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Palestinians attacked following West Bank murder of 2 Israeli settlers

MEE speaks to Palestinians who were targeted by settlers after two Israelis were killed in a drive-by shooting
As MEE drove near Nablus, taking photos of a gathering of settlers, two boys grabbed stones as if to throw them at the car (MEE/Abed al Qaisi)

NABLUS, Occupied Palestinian Territories - Tensions between Israeli settlers and Palestinians in the occupied West Bank reached a breaking point on Friday evening, following the murder of an Israeli settler couple in the northern West Bank district of Nablus.

The two settlers were killed in a drive-by shooting by suspected Palestinians, though no group has taken responsibility for the attack.

As news of the killings spread, clashes erupted, with reports of hundreds of Israeli settlers taking to the streets throughout the West Bank - particularly in Nablus - throwing rocks at Palestinian cars and attacking Palestinian villages.

Marwan Mustafa, 61, told Middle East Eye that his home on the outskirts of Burin Village in the Nablus district is often attacked by settlers from one of the many surrounding Israeli settlements near his home.

The attacks on Thursday night were some of the worst he has ever experienced, he said.

The driveway leading to Mustafa’s house is littered with heavy stones from a wall originally laid by his grandfather more than 60 years ago, half of which, he said, was dismantled by the attacking settlers.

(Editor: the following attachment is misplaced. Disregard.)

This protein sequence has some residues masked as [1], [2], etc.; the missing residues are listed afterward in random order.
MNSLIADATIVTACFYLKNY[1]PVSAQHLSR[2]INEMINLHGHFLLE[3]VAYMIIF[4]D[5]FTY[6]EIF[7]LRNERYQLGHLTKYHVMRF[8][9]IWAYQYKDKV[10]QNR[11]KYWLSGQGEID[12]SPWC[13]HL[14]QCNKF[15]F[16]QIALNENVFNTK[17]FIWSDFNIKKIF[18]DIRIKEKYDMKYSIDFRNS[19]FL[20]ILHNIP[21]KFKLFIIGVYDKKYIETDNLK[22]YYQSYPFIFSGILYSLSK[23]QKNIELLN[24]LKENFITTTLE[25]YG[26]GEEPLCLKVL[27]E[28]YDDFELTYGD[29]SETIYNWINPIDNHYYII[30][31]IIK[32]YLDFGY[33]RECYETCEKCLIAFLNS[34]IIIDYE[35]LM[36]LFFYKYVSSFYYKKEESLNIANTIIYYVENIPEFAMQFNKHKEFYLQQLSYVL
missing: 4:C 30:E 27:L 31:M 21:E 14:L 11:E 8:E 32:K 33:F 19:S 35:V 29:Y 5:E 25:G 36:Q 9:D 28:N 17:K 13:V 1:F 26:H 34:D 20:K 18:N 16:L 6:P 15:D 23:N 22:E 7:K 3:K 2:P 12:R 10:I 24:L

Broken stones and glass bottles that were thrown at the home’s doors and windows cover his front porch.

“My house is at least half a mile from many other buildings, so it is an easy target,” Mustafa told MEE. “But last night was different. They surrounded my home and climbed on top of the roof and jammed crow-bars through the metal gates on my windows trying to pry them open. They were really trying to get inside any way that they could.”

Mustafa fixed his windows and doors with steel coverings years ago to protect his family from frequent attacks by Israeli settlers. The steel coverings were the only thing that kept his family alive during Thursday's attack, he said.

“There was nothing we could do. We called the civil administration of Nablus and they said they couldn’t help us because we are in Area C [the majority of the West Bank under complete Israeli control], so we called the security coordination office between the Palestine Authority and Israel and they couldn’t help us either. All we could do was wait inside and hope the steel coverings would keep them out,” Mustafa said.